January 17, 2009 / 4:28 PM / 9 years ago

UK's Channel 4 had merger talks with Five: report

LONDON (Reuters) - The heads of British television station Channel 4 and its commercial rival Five have held secret merger talks, although they are unlikely to lead to a deal, the Guardian newspaper reported on Saturday.

Channel 4 Chairman Luke Johnson met Gerhard Zeiler, chief executive of Five’s European owner RTL AUDK.LU, in December after encouragement from the government, the report said.

In the coming weeks, Britain’s Communications Minister Patrick Carter and the media regulator Ofcom will announce plans to reform public service television to help it cope with falling revenues.

Channel 4, publicly owned but commercially funded, has announced plans to cut jobs and spending in the face of the global economic downturn.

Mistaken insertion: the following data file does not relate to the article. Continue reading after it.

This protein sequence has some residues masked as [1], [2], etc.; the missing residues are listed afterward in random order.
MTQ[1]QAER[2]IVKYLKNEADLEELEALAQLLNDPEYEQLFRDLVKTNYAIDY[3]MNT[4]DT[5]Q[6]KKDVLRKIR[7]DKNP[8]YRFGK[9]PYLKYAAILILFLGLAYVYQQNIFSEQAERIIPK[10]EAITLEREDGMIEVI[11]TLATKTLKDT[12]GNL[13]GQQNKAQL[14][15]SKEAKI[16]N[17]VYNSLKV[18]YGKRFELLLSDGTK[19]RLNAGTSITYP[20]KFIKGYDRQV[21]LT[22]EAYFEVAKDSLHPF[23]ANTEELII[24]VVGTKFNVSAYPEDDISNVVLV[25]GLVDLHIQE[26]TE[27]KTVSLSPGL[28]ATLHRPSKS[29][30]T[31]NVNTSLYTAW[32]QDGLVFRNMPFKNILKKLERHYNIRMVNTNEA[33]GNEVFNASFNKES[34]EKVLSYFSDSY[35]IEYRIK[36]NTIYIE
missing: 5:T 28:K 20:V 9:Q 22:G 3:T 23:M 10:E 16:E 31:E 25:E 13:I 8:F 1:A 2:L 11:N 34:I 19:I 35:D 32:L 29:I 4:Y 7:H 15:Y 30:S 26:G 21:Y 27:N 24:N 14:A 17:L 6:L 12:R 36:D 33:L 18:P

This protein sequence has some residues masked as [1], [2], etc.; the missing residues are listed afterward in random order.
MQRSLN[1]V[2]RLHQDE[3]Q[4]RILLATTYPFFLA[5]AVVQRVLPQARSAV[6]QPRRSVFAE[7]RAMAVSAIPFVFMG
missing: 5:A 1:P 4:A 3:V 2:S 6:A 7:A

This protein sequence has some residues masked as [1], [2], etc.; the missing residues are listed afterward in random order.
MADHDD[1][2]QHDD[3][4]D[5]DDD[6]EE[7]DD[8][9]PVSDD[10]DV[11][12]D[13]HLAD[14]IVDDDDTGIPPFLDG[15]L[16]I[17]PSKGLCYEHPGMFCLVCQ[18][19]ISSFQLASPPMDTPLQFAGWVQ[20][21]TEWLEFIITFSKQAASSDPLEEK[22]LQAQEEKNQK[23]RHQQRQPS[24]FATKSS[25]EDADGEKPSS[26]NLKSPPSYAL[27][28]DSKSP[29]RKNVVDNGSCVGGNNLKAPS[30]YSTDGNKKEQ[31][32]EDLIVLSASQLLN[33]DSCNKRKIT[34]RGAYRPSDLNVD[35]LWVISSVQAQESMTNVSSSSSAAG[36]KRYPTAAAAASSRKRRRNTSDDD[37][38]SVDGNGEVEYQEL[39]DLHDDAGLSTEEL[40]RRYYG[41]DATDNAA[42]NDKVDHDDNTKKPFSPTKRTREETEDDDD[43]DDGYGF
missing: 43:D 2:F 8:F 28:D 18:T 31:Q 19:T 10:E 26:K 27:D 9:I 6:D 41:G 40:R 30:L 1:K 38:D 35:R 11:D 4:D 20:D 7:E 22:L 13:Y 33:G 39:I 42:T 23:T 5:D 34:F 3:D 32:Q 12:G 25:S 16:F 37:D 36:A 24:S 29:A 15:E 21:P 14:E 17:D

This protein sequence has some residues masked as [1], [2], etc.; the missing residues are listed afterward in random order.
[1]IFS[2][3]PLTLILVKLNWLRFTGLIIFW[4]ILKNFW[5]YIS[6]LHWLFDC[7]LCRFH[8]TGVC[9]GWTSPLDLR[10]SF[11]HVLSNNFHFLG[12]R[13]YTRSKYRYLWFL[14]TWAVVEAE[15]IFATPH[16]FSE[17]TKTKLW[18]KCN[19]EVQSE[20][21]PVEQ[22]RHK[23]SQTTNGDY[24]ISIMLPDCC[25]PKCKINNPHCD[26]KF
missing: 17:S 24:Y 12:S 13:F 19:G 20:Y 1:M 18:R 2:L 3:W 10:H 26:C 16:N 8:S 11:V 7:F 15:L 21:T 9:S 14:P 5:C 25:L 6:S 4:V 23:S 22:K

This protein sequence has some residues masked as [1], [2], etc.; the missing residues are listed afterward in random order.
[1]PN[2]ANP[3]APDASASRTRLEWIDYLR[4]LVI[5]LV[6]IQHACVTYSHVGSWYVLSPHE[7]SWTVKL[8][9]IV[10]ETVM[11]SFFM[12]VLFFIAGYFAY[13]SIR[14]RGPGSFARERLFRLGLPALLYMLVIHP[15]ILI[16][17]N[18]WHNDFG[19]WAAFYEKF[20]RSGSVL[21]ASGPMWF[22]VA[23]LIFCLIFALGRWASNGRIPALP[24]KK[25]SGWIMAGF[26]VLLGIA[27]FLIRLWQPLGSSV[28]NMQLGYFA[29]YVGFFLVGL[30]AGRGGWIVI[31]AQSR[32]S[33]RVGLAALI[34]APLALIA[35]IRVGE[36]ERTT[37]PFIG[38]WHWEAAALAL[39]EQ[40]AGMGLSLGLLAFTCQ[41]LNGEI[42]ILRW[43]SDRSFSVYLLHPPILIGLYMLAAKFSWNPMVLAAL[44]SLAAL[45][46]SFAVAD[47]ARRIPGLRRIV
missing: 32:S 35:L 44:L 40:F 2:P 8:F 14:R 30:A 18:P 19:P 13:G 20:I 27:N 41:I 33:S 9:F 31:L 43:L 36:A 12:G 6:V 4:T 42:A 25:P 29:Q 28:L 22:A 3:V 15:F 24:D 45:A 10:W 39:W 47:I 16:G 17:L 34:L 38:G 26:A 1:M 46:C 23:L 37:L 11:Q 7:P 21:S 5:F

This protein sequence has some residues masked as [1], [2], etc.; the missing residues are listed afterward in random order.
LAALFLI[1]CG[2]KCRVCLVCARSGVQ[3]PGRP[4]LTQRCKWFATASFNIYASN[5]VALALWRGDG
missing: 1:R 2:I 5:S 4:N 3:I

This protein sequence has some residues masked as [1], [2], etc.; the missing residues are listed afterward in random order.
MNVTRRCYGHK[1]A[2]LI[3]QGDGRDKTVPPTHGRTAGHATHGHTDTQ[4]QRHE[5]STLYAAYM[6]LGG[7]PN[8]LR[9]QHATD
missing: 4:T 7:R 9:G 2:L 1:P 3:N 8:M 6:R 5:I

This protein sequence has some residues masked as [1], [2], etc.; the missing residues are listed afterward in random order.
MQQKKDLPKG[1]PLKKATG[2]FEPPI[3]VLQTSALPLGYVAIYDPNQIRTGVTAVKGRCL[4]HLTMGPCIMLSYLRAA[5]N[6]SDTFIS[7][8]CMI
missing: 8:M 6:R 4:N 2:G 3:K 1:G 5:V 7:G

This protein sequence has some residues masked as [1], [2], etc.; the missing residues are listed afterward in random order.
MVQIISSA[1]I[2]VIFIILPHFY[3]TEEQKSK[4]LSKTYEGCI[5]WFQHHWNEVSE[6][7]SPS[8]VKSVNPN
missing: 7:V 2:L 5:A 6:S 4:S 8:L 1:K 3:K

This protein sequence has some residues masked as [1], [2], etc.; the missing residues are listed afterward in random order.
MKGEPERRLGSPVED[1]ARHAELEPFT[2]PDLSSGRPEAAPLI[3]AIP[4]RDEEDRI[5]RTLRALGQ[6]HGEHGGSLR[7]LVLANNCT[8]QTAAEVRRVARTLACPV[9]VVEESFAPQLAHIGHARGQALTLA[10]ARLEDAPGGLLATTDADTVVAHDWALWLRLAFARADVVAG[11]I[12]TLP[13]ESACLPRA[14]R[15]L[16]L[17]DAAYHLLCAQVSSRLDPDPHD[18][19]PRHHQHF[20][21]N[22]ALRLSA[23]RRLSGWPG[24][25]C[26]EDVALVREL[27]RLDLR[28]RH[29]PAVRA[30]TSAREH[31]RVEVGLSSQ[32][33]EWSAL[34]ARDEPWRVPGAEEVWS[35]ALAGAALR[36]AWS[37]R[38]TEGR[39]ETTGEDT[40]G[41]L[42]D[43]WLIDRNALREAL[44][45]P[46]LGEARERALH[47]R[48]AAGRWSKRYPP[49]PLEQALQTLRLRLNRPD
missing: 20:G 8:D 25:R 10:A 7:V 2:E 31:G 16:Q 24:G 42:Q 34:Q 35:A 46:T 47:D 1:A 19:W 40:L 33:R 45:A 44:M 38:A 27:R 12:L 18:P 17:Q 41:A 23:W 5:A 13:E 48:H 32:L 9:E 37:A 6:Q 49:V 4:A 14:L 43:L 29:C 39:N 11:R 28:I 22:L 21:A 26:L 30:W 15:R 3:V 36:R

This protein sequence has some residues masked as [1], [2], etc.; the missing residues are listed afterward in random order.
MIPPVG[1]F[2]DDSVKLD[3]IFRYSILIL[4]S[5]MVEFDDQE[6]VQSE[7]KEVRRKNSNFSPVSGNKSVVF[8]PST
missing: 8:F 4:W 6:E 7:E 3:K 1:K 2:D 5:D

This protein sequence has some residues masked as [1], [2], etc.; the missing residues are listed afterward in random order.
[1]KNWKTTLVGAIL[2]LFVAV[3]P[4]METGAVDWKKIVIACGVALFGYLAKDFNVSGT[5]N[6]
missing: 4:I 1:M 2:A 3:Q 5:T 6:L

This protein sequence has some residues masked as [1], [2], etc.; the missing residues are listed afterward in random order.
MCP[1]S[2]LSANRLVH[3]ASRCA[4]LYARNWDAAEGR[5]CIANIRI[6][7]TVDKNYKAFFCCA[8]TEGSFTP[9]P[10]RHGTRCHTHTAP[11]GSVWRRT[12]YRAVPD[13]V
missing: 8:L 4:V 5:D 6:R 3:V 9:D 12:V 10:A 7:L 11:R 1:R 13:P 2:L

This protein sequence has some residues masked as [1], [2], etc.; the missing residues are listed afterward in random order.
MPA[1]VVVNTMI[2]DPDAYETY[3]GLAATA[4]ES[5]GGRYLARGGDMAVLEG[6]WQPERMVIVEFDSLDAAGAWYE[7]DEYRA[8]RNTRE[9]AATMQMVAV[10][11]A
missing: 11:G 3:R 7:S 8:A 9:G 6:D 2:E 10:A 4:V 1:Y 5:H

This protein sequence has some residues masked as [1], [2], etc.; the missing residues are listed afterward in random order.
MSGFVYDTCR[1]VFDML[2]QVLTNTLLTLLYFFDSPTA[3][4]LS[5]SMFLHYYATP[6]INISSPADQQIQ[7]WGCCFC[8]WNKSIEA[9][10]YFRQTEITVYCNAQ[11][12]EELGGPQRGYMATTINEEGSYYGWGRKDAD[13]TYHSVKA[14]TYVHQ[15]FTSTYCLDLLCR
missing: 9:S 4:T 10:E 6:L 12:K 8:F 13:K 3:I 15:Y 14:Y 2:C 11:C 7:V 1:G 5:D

The channel, home of shows like “Big Brother” and “Hollyoaks,” has seen its advertising revenues fall in recent years, along with other TV stations.

In a report, Ofcom blamed the decline on competition from the Internet and the erosion of advertising fees due to digital video recorders that allow viewers to skip commercials.

Channel 4’s Johnson said he went into the talks with an open mind, but later realized that a merger was not a good idea.

“Having done due diligence before, we can’t see how it makes economic or cultural sense. It makes even less sense now,” he told the newspaper. “It would be a tragedy. It would, to a fair degree, make my tenure as chairman a failure.”

Channel 4’s Chief Executive Andy Johnson said a merger with Five was not the answer to the two sides’ financial problems.

“Five at best is a modest contribution to the problem,” he told BBC radio. “Fundamentally, I believe Britain needs a second strong public service organization to compete with the BBC.”

Other possible options for Channel 4 include some direct public funding or a merger with the BBC’s BBC.UL commercial arm, BBC Worldwide. No one at Five or Channel 4 could immediately be reached for comment.

Reporting by Peter Griffiths, editing by Anthony Barker

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